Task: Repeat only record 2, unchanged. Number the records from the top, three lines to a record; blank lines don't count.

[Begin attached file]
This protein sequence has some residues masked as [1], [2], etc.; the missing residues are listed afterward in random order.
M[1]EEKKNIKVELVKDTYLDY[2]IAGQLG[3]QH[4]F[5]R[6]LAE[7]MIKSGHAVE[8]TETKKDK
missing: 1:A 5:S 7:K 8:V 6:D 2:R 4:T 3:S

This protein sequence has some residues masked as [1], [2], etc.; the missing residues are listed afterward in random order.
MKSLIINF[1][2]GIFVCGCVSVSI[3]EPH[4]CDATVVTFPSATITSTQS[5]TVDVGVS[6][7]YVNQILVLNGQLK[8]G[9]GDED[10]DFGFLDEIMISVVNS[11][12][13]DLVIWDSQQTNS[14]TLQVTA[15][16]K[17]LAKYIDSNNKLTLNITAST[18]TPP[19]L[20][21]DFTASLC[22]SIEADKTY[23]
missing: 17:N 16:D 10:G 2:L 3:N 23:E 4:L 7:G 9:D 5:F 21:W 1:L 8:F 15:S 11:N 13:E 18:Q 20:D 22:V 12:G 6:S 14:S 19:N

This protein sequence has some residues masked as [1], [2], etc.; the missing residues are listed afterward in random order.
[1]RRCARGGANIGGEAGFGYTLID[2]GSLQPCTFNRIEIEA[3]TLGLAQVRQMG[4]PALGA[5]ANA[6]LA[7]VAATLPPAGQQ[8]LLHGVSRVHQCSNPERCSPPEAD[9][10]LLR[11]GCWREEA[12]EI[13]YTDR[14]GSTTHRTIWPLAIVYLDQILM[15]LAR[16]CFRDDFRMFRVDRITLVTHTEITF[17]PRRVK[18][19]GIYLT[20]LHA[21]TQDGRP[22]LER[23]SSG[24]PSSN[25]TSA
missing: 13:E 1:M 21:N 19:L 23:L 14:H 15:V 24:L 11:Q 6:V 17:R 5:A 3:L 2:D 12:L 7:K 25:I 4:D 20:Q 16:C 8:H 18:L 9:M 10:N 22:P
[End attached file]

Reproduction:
This protein sequence has some residues masked as [1], [2], etc.; the missing residues are listed afterward in random order.
MKSLIINF[1][2]GIFVCGCVSVSI[3]EPH[4]CDATVVTFPSATITSTQS[5]TVDVGVS[6][7]YVNQILVLNGQLK[8]G[9]GDED[10]DFGFLDEIMISVVNS[11][12][13]DLVIWDSQQTNS[14]TLQVTA[15][16]K[17]LAKYIDSNNKLTLNITAST[18]TPP[19]L[20][21]DFTASLC[22]SIEADKTY[23]
missing: 17:N 16:D 10:G 2:L 3:N 23:E 4:L 7:G 9:D 5:F 21:W 1:L 8:F 15:S 11:N 13:E 18:Q 20:D 22:V 12:G 6:S 14:S 19:N